The Woman in Black, Bath Theatre Royal and touring

IF you have seen The Woman in Black before – and after 33 years in the West End and 11 national tours, many thousands of us have – you will know that it is absolutely terrifying. You can keep your Nightmares on Elm Street or Blair Witch Projects – Susan Hill’s chilling novel, adapted brilliantly by Stephen Mallatratt, is a real shudders-down-the-spine, hair-raising, cold, creepy, horror story.

It starts so oddly – a bare stage, an old man with a briefcase reading from a journal, a much younger actor trying to inject some life and interest into the man’s monotone and eventually the two finding a voice together to tell the old man’s story. And so it begins …

I first saw The Woman in Black not long after its debut at Alan Ayckbourn’s Scarborough theatre. The play was staged at Bristol Old Vic – the country’s oldest theatre in continuous use, which famously is haunted. The right place to see a ghost story. We thought it was so powerful that I took my daughter and a school-friend (who had never been to the theatre). When the loudest and most spine-tingling of the screams rang through the ancient playhouse, the poor girls all but jumped out of their skins.

So here it is, back at Bath Theatre Royal, one of the old theatres in which director Robin Herford says the play works best, and the big question is – does it still work?

Even if you have seen it, do you remember all those telling little details, do you actually know where the screams will come, are the sound effects still so convincing that you can believe you are lost in a swirling East Coast sea-fret with the water lapping at your feet and a horse and cart with its passengers sucked into the treacherous marsh?

Close your eyes as Arthur and Kedwick the Carter cross the causeway to Eel Marsh House and you hear the seabirds, the clip-clop of the horse’s hooves and the rattle of the old cart.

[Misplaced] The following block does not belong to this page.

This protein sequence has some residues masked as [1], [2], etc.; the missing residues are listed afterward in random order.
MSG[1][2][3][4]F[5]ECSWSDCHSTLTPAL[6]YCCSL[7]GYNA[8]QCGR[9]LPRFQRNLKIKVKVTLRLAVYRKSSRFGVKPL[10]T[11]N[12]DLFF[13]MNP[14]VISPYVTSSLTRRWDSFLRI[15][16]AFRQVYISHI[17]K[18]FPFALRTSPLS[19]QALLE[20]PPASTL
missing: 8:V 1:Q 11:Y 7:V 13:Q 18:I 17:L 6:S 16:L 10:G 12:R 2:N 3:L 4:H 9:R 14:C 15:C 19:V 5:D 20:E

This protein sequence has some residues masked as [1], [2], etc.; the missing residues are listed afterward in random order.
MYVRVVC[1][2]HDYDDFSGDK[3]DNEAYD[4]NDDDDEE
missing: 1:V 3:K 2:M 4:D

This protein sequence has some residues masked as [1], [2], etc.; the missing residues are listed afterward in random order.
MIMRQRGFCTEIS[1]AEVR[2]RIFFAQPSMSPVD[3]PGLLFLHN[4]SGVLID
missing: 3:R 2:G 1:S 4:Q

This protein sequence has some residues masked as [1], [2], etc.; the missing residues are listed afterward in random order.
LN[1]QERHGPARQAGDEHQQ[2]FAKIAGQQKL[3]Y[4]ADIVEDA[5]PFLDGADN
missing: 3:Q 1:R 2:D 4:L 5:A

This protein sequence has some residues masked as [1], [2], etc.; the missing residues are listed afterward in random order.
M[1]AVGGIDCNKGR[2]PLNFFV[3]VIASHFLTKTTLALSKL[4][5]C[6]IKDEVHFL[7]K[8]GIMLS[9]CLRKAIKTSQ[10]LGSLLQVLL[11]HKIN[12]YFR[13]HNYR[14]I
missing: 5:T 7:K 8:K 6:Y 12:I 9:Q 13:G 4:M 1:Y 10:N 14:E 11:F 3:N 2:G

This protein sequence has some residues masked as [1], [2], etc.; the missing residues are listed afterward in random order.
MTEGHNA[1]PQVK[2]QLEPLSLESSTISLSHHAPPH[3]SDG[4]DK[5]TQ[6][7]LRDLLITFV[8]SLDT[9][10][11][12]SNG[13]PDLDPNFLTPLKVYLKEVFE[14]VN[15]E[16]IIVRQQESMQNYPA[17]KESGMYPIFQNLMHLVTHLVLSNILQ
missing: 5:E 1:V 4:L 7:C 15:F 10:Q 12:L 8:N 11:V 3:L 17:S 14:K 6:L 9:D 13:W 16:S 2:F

Herford still re-directs every new cast or tour of the play he commissioned and first directed at Scarborough all those years ago. That gives this powerful drama its authenticity and resonance, but each new cast of two changes the dynamic slightly and each theatre has its own atmosphere.

I went with a blind friend to see this latest tour, with Malcolm James as Arthur Kipps the old solicitor, and Mark Hawkins as The Actor. I described the minimal set to her and whispered the odd image or moves that she couldn’t see, but otherwise it was all down to the actors and to those marvels of sound technology.

In addition to the great story-telling, acting and use of theatrical sound and light, the play has several clever psychological tricks – it taps into our peculiar enjoyment of being scared, it tells a heart-breaking story of separation, loss, death and vengeance, raw human emotions that we can all relate to.

But the over-riding reason why The Woman in Black works is, of course, the collective experience. As the weird atmosphere of the lonely ancient house on its marshy island begins to creep into our bones, we begin involuntarily to shiver – the vicious east winds are almost as chilling as the creepy sounds in the house and the sea fret makes our flesh crawl. We are only too ready to be scared witless when the eerie scream echoes around the theatre …

If you have never seen this most effective and brilliantly imagined horror story on stage (it is most definitely more involving and frightening on stage rather than on screen), don’t miss it at Bath Theatre Royal, where it continues to Saturday 16th March.

So – does it still work? You bet. Just ask my blind friend.


Photographs by Mark Douet

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